The NCLS was undertaken using Integrated Multipurpose Sample (IMPS) design The IMPS design is constructed on the basis of the Bangladesh population census 2001. It consists of 1,000 primary sampling units (PSUs) or enumeration blocks (EBs). Out of the total sample PSUs/EBs, 642 PSUs are selected from rural areas, 80 PSUs from statistical metropolitan areas (SMAs) and 278 PSUs from other urban areas or municipalities. In the rural areas, the PSU/EB is defined as a mouza, or the PSU/EB is a part of a mouza, or the combination of neighbouring mouzas; while in the urban areas, the PSu/EB is a mahalla, or a part a part of a mahalla, with an average number of 200 households per PSU. An enumeration block or PSU is constructed on the basis of contiguous census EAs (Enumeration Area) such that each EB/PSU is comprised of 180-220 households. There are 2 stages of stratification. At first 6 administrative divisions (The administrative setup of Bangladesh according to hierachy are as follows:- Division, district/zila, Thana/Upazila or Subdistrict, Union/ward and Village/mahalla. Division comprises of number of district/zila, district/zila consists of number of thana/upazila and Union consists of number of Villages. Mouza is a lowest unit for land revenue purpose. Bangladesh is now comprises of 6 divisions. In rural areas, the lowest unit is called village and in a urban areas it is called as mahalla) are treated as super strata and within these super strata there is a second stage of stratification comprising (i) rural areas, (ii) statistical metropolitan areas (SMAs) and municipalities. The SMAs and municipalities constitute urban area or urban stratum. The IMPS design consist of 16 strata which are :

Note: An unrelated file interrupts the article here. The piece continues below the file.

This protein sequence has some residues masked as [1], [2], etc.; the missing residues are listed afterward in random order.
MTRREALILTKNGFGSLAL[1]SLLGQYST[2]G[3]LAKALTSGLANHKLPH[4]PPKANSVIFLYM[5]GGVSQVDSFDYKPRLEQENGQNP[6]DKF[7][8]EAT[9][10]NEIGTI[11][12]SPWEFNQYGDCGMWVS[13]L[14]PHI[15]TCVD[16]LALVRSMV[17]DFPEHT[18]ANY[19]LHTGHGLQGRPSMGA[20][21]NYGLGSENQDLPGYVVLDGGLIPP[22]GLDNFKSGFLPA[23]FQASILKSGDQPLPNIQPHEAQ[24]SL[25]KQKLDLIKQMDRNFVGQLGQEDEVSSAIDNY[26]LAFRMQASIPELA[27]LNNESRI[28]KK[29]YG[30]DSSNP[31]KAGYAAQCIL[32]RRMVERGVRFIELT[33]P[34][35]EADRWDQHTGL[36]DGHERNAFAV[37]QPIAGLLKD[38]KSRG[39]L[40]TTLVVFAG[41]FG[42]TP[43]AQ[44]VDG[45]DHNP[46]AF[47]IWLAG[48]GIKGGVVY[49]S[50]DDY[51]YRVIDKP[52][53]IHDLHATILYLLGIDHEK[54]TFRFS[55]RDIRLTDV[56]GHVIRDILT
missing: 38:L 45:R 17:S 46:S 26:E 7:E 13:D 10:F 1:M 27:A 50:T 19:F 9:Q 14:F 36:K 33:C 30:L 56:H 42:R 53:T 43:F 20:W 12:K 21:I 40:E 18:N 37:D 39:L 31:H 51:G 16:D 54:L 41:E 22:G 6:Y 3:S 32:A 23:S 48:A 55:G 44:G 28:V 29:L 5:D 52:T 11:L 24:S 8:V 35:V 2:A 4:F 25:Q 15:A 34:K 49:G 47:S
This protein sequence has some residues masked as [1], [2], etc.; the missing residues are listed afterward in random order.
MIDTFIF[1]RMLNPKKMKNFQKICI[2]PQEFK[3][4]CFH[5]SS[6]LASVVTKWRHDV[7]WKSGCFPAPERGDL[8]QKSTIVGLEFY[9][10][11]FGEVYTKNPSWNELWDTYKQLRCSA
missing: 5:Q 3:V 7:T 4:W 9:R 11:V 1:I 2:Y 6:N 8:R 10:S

i) six rural strata for 6 divisions;
ii) six urban strata for 6 divisions; and
iii) four SMA strata for 4 metropolitan cities.
The sampling scheme is PPS with proportional allocation within 16 strata at three stages with one unit selected at each stage. Three different stages are considered to select PSUs/EBs for each strata. Out of these three stages, two stages are dummy stages such that the selection of PSUs are essentially drawn by a single stage cluster sampling procedure. These stages are :
i) Thanas are selected at first stage,
(ii) Unions/Wards are selected at second stage and
(iii) mouza/mahalla are selected at third stage. Then PSU/EBs are determined from the selected mouza by dividing the mouza or by combining a neighboring mouza with the selected mouza so as to make the size of the PSU/EB of around 200 households.
Note: See detailed sampling design in survey report which is presented in this documentation
Dates of Data Collection (YYYY/MM/DD)
Mode of data collection
Preliminary checking of entries in the filled-in questionnaires were done by the supervisors and enumerators at field level. Thorough manual editing was carried out by the trained editors under the strict supervision of the officers in Dhaka headquarter. Coding of occupation and industry was done as per Bangladesh Standard Occupation Classification (BSOC) and Bangladesh Standard Industrial Classification (BSIC) at 3 and 4 digit level respectively. Other items, such as, geo-codes and open-ended answers, were also coded in accordance with their respective code lists.
The edited and coded questionnaires were sent to Computer Wing, BBS for data processing. Computer edit was done to check internal consistency, omissions and errors. The statistical tables were produced in micro computer environment of the BBS. Each individual record was tallied and expanded using sample weights to obtain national estimate. The weights were calculated on the basis of the estimated population as on January 1, 2003.